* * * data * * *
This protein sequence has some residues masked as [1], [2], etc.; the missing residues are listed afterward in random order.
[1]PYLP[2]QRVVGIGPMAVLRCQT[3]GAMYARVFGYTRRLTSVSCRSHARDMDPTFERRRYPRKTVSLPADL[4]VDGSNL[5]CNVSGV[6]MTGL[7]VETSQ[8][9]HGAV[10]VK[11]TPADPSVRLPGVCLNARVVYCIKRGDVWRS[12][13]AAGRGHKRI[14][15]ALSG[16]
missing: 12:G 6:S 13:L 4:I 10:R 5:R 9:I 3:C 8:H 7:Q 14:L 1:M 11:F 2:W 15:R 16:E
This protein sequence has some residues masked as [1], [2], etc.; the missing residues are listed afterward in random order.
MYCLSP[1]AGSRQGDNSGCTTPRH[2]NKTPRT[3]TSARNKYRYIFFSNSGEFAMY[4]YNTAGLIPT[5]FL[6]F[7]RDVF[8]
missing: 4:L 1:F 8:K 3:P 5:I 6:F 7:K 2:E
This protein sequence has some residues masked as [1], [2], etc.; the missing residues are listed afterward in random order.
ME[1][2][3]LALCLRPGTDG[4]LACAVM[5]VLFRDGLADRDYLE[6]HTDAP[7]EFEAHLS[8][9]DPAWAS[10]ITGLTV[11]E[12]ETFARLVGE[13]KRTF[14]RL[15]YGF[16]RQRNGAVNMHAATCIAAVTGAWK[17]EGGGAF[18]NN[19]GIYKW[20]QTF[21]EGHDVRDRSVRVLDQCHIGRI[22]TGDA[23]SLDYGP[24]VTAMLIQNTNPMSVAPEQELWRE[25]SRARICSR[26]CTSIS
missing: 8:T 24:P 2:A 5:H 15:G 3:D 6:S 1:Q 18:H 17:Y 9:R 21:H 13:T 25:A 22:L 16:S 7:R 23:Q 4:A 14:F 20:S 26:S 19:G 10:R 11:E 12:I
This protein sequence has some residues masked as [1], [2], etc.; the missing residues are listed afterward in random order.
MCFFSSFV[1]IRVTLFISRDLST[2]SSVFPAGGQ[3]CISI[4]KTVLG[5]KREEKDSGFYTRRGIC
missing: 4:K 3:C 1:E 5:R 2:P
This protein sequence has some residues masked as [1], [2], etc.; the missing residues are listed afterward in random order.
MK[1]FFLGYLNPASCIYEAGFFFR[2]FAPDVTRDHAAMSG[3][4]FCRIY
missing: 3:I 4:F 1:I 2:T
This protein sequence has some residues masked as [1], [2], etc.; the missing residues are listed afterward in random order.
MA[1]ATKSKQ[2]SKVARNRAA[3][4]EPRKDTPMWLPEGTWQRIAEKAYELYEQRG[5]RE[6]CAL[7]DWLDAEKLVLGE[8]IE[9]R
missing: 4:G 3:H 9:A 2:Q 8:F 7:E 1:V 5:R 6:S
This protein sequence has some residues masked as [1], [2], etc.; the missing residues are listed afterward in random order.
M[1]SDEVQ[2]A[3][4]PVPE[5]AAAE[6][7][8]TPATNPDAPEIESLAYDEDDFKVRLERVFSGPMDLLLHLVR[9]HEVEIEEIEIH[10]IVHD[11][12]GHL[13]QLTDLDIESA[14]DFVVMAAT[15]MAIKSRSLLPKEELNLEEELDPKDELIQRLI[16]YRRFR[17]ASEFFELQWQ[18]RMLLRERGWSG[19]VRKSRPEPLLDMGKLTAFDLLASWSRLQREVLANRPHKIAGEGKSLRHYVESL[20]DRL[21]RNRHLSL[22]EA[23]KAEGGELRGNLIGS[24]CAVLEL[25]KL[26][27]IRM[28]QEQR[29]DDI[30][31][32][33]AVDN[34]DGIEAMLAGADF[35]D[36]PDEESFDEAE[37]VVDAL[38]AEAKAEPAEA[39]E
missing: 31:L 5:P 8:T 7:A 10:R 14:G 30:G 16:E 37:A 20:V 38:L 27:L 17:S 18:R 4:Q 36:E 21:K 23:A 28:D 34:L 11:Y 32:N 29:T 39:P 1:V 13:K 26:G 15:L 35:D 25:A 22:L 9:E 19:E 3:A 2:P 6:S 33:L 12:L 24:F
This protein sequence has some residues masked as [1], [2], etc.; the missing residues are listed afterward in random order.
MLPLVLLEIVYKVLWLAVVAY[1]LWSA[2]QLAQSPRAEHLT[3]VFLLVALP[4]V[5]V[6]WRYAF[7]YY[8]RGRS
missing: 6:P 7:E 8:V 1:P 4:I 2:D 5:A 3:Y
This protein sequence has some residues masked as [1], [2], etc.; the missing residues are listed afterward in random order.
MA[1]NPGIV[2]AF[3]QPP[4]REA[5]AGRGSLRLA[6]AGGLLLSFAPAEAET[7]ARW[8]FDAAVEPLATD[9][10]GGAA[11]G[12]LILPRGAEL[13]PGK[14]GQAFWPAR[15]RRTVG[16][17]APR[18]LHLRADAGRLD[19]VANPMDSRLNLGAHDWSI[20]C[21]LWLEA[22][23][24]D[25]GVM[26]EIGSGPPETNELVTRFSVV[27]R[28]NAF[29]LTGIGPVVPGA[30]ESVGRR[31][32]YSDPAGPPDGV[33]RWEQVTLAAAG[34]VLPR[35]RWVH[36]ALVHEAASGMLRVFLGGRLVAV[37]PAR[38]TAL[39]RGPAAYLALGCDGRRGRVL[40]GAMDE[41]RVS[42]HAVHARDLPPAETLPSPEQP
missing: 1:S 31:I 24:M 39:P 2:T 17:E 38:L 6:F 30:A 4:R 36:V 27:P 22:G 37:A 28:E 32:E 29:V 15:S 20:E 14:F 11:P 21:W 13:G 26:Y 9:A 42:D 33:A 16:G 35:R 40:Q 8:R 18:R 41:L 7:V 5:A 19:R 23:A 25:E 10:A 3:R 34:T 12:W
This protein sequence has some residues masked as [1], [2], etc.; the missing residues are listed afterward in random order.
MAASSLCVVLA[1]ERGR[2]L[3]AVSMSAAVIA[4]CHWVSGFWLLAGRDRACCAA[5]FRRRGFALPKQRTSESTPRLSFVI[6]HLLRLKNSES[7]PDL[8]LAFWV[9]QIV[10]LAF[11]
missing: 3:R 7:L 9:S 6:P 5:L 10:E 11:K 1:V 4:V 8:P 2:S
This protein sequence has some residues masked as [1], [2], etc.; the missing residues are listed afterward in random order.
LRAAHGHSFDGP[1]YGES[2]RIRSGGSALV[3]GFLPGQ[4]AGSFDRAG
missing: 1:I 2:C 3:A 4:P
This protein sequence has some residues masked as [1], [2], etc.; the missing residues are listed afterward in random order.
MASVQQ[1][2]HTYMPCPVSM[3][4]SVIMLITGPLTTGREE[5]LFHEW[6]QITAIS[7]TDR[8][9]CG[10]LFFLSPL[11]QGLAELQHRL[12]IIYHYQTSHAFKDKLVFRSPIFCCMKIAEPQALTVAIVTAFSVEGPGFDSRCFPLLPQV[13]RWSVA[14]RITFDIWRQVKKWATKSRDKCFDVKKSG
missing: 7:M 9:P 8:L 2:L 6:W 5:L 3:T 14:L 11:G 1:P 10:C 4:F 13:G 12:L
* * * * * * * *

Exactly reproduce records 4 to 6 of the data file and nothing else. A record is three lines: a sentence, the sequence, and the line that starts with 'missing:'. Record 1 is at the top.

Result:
This protein sequence has some residues masked as [1], [2], etc.; the missing residues are listed afterward in random order.
MCFFSSFV[1]IRVTLFISRDLST[2]SSVFPAGGQ[3]CISI[4]KTVLG[5]KREEKDSGFYTRRGIC
missing: 4:K 3:C 1:E 5:R 2:P
This protein sequence has some residues masked as [1], [2], etc.; the missing residues are listed afterward in random order.
MK[1]FFLGYLNPASCIYEAGFFFR[2]FAPDVTRDHAAMSG[3][4]FCRIY
missing: 3:I 4:F 1:I 2:T
This protein sequence has some residues masked as [1], [2], etc.; the missing residues are listed afterward in random order.
MA[1]ATKSKQ[2]SKVARNRAA[3][4]EPRKDTPMWLPEGTWQRIAEKAYELYEQRG[5]RE[6]CAL[7]DWLDAEKLVLGE[8]IE[9]R
missing: 4:G 3:H 9:A 2:Q 8:F 7:E 1:V 5:R 6:S